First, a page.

Wake early to baby's baby-monitored whispers and, in the midst of getting on with our day, discover that it has snowed again.
Grumble. Pile into the car, grumble some more, snarl when we see the length of the line at the drive-thru at Tim Horton's.
Twenty minutes later, our bellies are just starting to work on breakfast when we find ourselves at the forest entrance.
Photo Assiniboine Forest, Wpg, MB. March 2, 2007.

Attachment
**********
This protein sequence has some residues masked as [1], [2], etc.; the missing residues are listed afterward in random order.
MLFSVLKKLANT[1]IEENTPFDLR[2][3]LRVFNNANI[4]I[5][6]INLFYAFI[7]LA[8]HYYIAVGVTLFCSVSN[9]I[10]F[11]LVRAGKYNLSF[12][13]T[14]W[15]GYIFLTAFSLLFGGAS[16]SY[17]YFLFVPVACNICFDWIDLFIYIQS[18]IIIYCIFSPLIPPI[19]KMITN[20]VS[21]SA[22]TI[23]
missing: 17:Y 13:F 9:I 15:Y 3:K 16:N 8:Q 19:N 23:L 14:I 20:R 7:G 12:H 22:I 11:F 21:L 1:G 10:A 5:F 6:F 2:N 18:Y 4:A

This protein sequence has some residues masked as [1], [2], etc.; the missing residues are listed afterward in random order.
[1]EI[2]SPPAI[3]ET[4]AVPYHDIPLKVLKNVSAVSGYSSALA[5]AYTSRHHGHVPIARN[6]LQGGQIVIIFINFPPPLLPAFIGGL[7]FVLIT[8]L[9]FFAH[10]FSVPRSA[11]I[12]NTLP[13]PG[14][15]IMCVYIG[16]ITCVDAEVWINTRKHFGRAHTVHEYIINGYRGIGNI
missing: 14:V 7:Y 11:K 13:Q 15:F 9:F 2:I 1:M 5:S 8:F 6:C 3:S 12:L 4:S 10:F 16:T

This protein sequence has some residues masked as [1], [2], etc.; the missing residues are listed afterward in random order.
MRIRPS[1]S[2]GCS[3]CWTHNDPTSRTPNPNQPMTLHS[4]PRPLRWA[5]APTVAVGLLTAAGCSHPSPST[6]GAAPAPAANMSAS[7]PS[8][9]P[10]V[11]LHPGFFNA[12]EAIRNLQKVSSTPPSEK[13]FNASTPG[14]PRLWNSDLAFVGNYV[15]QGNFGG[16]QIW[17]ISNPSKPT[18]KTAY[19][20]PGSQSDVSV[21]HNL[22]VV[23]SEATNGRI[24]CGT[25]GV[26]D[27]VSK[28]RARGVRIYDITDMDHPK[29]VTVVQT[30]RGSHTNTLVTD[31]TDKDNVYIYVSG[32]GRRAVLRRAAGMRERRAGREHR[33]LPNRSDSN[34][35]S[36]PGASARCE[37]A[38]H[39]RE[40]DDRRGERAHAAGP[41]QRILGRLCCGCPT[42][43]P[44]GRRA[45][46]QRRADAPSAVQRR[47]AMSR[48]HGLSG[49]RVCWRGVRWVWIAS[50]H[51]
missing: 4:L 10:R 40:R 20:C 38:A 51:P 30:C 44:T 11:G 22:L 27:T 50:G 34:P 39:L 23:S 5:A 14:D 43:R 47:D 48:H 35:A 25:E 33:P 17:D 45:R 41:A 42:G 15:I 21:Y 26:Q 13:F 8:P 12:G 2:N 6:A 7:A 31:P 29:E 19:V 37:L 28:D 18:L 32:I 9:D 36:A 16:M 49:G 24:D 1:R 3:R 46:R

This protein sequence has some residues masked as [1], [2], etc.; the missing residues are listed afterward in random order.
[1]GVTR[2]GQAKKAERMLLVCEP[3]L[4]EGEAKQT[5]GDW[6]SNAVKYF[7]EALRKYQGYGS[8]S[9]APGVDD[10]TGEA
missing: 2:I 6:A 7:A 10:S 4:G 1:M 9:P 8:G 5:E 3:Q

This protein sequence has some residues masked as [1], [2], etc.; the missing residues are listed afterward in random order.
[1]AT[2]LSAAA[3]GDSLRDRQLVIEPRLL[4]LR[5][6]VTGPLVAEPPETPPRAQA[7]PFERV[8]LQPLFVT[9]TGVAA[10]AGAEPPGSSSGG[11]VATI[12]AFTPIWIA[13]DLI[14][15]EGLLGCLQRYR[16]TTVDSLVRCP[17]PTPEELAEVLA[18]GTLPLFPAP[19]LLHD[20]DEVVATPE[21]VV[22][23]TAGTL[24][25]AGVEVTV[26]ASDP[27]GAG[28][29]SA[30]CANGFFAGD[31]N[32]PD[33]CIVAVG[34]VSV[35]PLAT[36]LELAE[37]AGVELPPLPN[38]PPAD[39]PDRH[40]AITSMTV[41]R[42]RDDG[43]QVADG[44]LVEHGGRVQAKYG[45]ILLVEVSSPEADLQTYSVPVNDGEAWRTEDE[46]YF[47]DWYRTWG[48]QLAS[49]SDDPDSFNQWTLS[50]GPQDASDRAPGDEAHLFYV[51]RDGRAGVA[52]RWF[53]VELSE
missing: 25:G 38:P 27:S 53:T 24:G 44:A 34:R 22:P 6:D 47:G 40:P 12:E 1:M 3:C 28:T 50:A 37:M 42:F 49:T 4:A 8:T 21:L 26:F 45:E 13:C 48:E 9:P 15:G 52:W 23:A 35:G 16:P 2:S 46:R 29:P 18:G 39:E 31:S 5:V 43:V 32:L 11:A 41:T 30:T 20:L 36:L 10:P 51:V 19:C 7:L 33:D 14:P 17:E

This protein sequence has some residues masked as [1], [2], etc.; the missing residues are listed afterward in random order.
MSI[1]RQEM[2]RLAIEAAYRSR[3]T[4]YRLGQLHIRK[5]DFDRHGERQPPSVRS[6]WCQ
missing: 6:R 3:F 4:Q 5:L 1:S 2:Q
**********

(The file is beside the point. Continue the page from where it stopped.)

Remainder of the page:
And it doesn't matter how much snow has fallen overnight because the path is always broken for us before we get there
by the switchblade hoofprints of snow-bound deer
or the long strides of old cross country skis, the bamboo poles taking core samples from unbroken snow
or, most often, the flurry of footprints in every direction and left by dogs, half-mad on central heating and static.
And it doesn' t matter how windy it is, because once you're under the trees, it's warm and calm and baby almost alway dozes in her sled.
So M pulls while I trudge on ahead, camera cocked, scanning the surroundings.
Midway through, I take the string for the sled and surge on ahead, glad for a chance to warm up.
Then we go to M's parents' house and shovel.